I used the barrel of the orange highlighter pen to make the larger loop of the figure-8 pieces at the top (about 15mm diameter), and then the largest part of the round nose to make the smaller loop.

Next step will be a marathon of hammering and then, after a good swish in ketchup to make everything shiny, assembling them into bracelets, earrings and necklaces. One of these days I'll have to play with liver of sulphur to patina my chains, but so far people here seem to prefer the look of shiny copper.

Thanks for looking!

Saturday 5 July 2014

Tuesday 1 July 2014

What Defines Good Design? Plus, since we're on the topic of art, some pictures from my past...

Yeah, like, sez who? Well, it ain't you deciding, and it sure ain't me. It may be as amorphous as air and exist only in the eye of the beholder, but good design is still as real as... real. 

I've been a subscriber of Robert Genn's newsletter and a fan of his thinking for years. He recently died, and his daughter Sara, an artist in her own right, is continuing the newsletter, writing her own columns and rerunning her dad's old columns which were -- are -- ruminations on all manner of topics applicable to any creative endeavour. Just sub out "paints", "painter" and "painting" for whatever you do and the materials you use. I highly recommend you subscribe.

A little detour: Maybe some of you don't know but I was/still am, if on hiatus, a figurative artist who seven or eight years ago moved into using PMC silver clay, largely for its sculptural possibilities, but also because I like to work insanely tiny (also I move a lot and full size sculptures and ceramics are a complete pain in the patootie to haul around). But then PMC got expensive, the economy tanked and nobody was buying the expensive stuff. At the same time, I got more and more into buying and selling beads, if for no other reason than I really like rocks. Waaaaay back in my own mists of time, I used to get paid to climb mountains and look at rocks, so I come by that interest naturally. Then I'd go back to Vancouver on my days off and go to the drawing studio (Basic Inquiry, which I see is still going strong. I also took a look at their Facebook page, some reeeeeally incredible work is shown there.).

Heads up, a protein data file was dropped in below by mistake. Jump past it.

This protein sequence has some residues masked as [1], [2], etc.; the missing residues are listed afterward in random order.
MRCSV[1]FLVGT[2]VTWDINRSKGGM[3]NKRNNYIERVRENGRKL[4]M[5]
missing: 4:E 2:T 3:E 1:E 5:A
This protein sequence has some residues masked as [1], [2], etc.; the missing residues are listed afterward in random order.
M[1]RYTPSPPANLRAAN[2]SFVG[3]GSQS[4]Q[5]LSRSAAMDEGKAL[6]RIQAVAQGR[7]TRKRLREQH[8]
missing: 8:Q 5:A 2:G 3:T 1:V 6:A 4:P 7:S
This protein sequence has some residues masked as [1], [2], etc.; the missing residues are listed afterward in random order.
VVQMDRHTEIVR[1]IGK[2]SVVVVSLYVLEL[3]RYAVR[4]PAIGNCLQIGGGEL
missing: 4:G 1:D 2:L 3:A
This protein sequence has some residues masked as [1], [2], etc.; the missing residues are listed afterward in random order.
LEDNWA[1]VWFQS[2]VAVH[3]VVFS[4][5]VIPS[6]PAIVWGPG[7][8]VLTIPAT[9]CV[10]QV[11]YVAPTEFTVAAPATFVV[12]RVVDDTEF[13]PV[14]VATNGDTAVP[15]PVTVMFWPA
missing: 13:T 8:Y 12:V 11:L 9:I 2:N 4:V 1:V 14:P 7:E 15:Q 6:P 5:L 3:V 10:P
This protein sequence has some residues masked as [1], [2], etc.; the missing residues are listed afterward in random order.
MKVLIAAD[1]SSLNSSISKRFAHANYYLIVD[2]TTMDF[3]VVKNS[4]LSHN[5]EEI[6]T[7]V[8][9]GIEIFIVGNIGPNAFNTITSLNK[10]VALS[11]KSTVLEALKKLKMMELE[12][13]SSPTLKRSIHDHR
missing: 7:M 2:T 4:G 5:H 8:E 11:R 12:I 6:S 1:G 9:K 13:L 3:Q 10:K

Some drawings from the Basic Inquiry years:

Jerry, Vancouver, 1989 (Founder of the Basic Inquiry studio, Vancouver, BC)

Peter Reede, Nelson, BC, 1992 (Peter was/is one of the better-known models at Basic Inquiry) 

Peter Reede, Vancouver, 1991 (Famous for his "moving poses")

Peter, Nelson, BC, 1992 (Another "moving pose")

Peter Winding His Watch, Nelson, BC, 1992 (I changed my position while drawing him this time)

"Len on the Rocks", Vancouver, 1991 (I'd just come back from my own Great European Tour and seen Leonardo's "Madonna of the Rocks")

Monica, Vancouver 1988 (A Vancouver dance & performance artist. She could hold the most incredible poses for the longest time)

Josie, Vancouver, 1991 (Elfen & impossible to capture.
It was as if I couldn't draw her features; I could only draw the air she displaced.)

Okay, back from the mists, Genn's column today on design resonated enormously with me and I LOVELOVELOVE this quote: "True artists," said William Shipley, "are people who find bad design physically nauseating." YESSSSS!!!! 

I concur with Robert's definition of design and it applies to anything one creates, including jewellery. Long story short, Robert Genn's definition of what design is:

Continuum: Continuity is seen from one element to another. 
Harmony: Shapes echo and complement one another. 
Functionality: How does it work? Form follows function.
Implication: Elements are suggestive or metaphoric.
Concentricity: Elements circulate, extend and focus.